In talking of ageing in an unprepared society, it is possible to explore the entire gamut of problems that come with old age especially to people who are all by themselves. But we are limited by the constraints of space. Apart from the economic problems of having to live on one’s pension at a time when the retail inflation is over five per cent or on no pension at all if one belongs to the unorganized sector, there are problems of health care that our society has not bothered look into for the benefit of senior citizens without economic support. There are many senior citizens plagued by diabetes, blood pressure, arthritis, etc., sometimes brought on early due to lack of exercise or neglect of wise food habits and so on. There are also common complaints of forgetfulness that begin with our ibility to recall where we left the bunch of keys or the glasses or the dentures. Old people also tend to forget faces and mes or the dates on which certain social events have to be attended. These are relatively negligible acts of forgetfulness that are common to all people and accepted as such by their families. I have come across quite a few old people too who are able to laugh at their own lapses of memory over everyday matters. But we cannot ignore other more serious memory lapses that may have tragic consequences. I am referring to one of the manifestations of dementia that strikes very hard in old age.

In his book Organic Psychiatry (Oxford, 1978), W.A.Lishman defines dementia as “an acquired global impairment of intellect, memory and persolity but without impairment of consciousness”. Although dementia is often considered to be an irreversible condition, recent studies have shown that about 10 per cent of patients with dementia have conditions for which treatment can reverse the otherwise inexorable decline of mental function. The progressive dementias are most often diagnosed in the elderly under the headings of senile dementia of the Alzheimer type and multi-infarct dementia. The former is caused by widespread degeneration of nerve cells in the brain and their replacement by elements known as plaques and neurofibrillary tangles. Post-mortem studies of the brains of patients who have died as a consequence of senile dementia have ebled correlation of the numbers of these elements with the degree of mental impairment shown by psychometric testing during life. Multi-infarct dementia, which is not as common as senile dementia, is caused by loss of brain substance following repeated closure of small or large blood vessels, incidents which cause minor or major strokes.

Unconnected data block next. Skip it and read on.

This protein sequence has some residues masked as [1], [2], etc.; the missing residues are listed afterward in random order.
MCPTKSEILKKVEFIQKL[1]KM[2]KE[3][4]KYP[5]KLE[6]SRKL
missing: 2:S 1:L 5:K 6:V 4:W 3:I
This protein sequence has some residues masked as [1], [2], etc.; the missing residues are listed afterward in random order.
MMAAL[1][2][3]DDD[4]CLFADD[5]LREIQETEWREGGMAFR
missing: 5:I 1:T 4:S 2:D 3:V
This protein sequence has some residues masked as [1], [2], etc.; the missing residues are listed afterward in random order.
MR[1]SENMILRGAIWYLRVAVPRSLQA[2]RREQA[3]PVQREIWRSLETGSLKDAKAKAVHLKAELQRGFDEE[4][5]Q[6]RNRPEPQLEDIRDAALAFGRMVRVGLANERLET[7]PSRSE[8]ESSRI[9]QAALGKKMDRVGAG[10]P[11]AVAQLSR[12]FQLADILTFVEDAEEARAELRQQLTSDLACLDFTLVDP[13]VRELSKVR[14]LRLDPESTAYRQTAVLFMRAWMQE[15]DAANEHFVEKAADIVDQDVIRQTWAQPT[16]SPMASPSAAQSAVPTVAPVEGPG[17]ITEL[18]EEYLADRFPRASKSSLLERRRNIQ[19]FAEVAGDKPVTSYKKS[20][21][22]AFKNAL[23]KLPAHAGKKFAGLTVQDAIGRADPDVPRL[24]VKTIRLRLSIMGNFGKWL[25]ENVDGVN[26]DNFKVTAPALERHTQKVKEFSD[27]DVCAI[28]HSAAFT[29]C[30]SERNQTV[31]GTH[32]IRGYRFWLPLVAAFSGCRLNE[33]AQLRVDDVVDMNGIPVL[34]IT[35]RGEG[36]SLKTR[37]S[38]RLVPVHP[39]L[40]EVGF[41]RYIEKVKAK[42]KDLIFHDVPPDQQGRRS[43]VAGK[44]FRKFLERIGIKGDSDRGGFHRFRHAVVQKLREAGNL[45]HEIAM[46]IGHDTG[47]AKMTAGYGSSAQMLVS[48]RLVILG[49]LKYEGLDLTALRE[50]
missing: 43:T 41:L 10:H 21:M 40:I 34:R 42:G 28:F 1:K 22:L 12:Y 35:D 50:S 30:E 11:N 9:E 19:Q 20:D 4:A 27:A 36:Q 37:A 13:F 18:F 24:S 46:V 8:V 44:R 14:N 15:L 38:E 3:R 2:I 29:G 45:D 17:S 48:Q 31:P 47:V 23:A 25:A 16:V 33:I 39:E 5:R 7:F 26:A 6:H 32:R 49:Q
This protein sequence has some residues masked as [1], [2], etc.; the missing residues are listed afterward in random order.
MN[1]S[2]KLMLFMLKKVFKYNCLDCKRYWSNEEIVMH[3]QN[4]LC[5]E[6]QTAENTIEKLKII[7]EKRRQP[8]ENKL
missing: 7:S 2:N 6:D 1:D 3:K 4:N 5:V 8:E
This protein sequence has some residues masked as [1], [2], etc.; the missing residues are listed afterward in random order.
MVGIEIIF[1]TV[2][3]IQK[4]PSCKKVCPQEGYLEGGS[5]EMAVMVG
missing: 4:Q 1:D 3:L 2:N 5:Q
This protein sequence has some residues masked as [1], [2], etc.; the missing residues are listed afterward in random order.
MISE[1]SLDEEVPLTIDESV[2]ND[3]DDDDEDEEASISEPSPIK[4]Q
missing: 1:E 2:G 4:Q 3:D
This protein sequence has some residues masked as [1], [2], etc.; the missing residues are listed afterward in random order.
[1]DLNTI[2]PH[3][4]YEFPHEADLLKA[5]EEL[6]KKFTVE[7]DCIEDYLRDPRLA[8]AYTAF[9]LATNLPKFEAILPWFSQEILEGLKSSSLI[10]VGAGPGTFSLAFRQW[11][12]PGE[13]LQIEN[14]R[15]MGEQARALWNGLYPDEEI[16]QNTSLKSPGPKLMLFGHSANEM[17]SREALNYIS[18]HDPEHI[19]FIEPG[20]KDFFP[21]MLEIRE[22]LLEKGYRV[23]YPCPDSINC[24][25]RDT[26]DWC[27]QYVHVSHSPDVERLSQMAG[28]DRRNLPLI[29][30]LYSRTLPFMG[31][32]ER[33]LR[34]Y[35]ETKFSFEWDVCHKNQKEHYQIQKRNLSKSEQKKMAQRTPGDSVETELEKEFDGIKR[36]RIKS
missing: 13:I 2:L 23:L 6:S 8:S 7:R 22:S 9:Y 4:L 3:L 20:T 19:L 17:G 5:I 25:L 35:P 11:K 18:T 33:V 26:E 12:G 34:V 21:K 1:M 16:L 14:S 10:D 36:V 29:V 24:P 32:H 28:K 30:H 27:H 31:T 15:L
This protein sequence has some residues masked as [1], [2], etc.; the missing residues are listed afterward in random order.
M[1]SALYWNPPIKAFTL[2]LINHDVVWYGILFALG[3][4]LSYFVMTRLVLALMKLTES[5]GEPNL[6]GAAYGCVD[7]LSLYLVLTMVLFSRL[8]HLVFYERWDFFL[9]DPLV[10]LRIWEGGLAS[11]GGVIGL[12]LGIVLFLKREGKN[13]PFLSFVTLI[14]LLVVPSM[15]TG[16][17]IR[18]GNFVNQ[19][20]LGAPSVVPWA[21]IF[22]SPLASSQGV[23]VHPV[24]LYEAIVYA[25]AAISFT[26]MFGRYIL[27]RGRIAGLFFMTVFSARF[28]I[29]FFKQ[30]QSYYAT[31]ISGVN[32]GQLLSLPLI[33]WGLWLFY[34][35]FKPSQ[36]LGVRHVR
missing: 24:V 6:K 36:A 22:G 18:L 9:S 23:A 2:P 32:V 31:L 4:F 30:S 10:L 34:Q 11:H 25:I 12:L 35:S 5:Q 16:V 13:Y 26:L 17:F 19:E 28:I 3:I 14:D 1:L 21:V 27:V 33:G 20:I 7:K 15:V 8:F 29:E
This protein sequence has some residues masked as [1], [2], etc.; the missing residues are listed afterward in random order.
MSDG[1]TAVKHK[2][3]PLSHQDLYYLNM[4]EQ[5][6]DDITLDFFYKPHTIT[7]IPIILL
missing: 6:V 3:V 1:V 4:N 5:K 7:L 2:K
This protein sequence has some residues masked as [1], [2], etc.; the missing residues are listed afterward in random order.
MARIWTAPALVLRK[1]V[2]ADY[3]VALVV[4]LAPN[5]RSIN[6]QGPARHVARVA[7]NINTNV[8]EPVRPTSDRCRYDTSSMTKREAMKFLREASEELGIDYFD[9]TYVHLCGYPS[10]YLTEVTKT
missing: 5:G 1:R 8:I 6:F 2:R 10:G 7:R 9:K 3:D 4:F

Think of the tragedy of a person who is travelling all alone to another city and has the onset of dementia there. He may have forgotten where he came from, he may not remember who to contact in the event of such a crisis, he may be totally devastated in some other city or country among total strangers who might be more inclined to take advantage of his loss of memory to exploit him and deprive him of his belongings. This is a common trend in India, as is evident from what has happened to senior citizens who have forgotten the PIN codes of their credit cards or debit cards and are coaxed by strangers pretending to be helpers who are actually out to loot them. What happens when dementia strikes someone in his own city and he does not know where he has to go back to get some sleep. The pity of it all is that one cannot predict what abilities are lost in a person struck with dementia and what abilities are intact but may also suffer losses. Degeneration of the brain might be widespread and scattered or concentrated in some areas of the brain. For instance, the person may lose his speech (developing aphasia) but not his memory or vice versa. Mercifully, one of the last things to be affected is one’s persolity, and some of the last skills to be lost are the social ones. Since the person also remains conscious, there may be ways of combining his social skills and his consciousness to arrive at some means of helping him out. Obviously, even these possibilities have been researched in other countries, giving people the means to help victims of dementia and to get them reunited with their families. I am not aware of any positive measures to help old people struck by dementia or Alzheimer’s disease being codified and shared with others by any organization in Assam. Until we can do something on these lines, all our talk about honouring senior citizens, all our initiatives to honour them with awards will remain meaningless unless we can help them in their most critical moments. We need a city and a State administration that can stretch out a helping hand to old people when they are at their vulnerable worst.